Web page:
Why chemical makers are increasingly focusing on water-related risks and opportunities
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Rising fuel costs have a direct impact on a chemical processors’ bottom line. How can chemical processors reduce their energy consumption thus reducing their cost to produce? It’s believed that the chemical industry potentially can vastly decrease energy use AND greenhouse gas (GHG) emissions with the help of game-changing technology and strong support from policymakers. In this Chemical Processing Energy eHandbook, we take a look at global, and more local, technologies and strategies for improving energy efficiency at chemical plants including:
A roadmap that aims to catalyze better energy efficiency – learn about a international initiative that foresees catalytic processes playing a key role in cutting consumption and emissions
Saving energy by optimizing boiler loads
How the right emission control system can help meet compliance and reduce energy costs
Steam injection heating systems
Learn how improve your plants energy efficiency. Download your copy of this Chemical Processing Energy eHandbook now.
Issues related to physical properties, process parameters, electronic features and interconnections can all affect the flow of liquids and gases. Often working around the clock to process, transfer, and store sometimes hazardous and corrosive chemicals, processors must tackle issues related to physical properties and process parameters. In this Chemical Processing Flow eHandbook, we take a look at what it takes for chemical processors to master flow challenges for several types of materials with vastly different physical properties including:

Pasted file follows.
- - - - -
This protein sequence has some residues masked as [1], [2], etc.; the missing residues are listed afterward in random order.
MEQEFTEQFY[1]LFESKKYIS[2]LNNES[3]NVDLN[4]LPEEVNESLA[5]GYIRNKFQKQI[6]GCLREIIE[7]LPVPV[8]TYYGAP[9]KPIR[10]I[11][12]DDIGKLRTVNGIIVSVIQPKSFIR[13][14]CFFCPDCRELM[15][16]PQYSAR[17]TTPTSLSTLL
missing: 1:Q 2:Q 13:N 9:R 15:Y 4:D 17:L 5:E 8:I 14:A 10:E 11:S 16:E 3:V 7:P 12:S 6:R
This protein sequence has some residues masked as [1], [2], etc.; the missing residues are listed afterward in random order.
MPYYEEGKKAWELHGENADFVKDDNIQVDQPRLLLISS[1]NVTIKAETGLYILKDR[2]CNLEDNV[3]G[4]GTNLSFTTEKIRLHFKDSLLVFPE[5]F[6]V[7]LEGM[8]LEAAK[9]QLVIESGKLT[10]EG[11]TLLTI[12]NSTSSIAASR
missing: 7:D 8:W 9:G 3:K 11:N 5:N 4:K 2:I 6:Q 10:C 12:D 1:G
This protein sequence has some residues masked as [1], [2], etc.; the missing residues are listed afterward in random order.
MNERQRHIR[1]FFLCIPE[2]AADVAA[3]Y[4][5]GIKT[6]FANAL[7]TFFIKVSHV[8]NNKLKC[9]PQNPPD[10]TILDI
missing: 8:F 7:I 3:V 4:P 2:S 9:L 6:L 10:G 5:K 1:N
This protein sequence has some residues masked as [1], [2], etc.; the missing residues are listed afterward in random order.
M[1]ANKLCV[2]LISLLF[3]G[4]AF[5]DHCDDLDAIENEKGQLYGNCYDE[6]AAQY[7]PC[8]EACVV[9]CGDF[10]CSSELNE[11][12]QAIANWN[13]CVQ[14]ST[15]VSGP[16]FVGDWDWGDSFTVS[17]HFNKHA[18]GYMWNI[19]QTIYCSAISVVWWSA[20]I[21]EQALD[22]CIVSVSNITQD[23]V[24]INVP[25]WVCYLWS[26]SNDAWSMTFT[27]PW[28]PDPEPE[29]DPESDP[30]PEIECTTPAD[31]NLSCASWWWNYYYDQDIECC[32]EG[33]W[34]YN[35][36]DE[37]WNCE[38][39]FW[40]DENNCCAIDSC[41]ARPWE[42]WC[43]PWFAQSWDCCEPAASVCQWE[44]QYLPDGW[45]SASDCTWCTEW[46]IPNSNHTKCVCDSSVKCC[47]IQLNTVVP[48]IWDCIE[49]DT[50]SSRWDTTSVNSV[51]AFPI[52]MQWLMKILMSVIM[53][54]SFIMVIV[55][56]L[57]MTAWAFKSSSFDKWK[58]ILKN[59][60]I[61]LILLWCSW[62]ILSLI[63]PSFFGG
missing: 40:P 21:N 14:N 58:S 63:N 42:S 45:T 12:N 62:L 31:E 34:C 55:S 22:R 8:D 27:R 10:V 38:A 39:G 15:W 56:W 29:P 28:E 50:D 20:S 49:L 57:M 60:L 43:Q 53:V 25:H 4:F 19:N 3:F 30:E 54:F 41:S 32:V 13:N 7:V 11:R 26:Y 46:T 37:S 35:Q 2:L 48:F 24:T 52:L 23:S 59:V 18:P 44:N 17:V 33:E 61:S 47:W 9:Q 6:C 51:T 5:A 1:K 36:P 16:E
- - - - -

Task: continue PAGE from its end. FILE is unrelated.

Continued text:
How to increase process availability - coriolis mass flow meters provide reliable indication of gas entrainment
Overcoming the challenges of changing gas composition - new technology addresses need for more accurate and efficient biogas measuring
How to ensure proper control of parallel flow paths demands care
Case Study: Speed Pipe Installation - pipe-joining system eliminates need to weld or thread connections
Find out how to master flow challenges. Download your copy of this Chemical Processing Flow eHandbook now.
Chlorinated polyvinyl chloride (CPVC) is emerging as the material of choice for pipe and fittings in water and waste applications with an increasing number of engineers adding it to their in-house specs. They are finding that CPVC is highly resistant to microbes and chemicals used throughout the process and it boasts lower installation costs.
Bristol-Myers Squibb manually monitored dissolved oxygen (DO) periodically and ran aeration blowers more than necessary to guard against variable loading rates. After upgrading the system to use online DO monitoring operators now have continuous DO readings in the aeration tanks, substantially reducing energy and maintenance costs.
Spikes in energy costs or unplanned-for capital improvement expenses can put organizations in tricky financial situations. To solve them, they often select the option with the lowest upfront cost which leads to the “pay me now or pay me later” dilemma. Over time it’s discovered that these lower-priced alternatives cost much more due to higher failure rates, wasted energy and more intensive maintenance. This Chemical Processing Steam eHandbook presents steam technologies and strategies for reducing cost associated with using and generating steam including:
How a Texas-based plant pared steam consumption - Thinking differently about energy management lead to substantial savings
Steam trap selection - A life cycle analysis approach can help reduce maintenance and prolong steam trap life
Reduce consumption with a simple formula to determine the proper steam demand for DSI heaters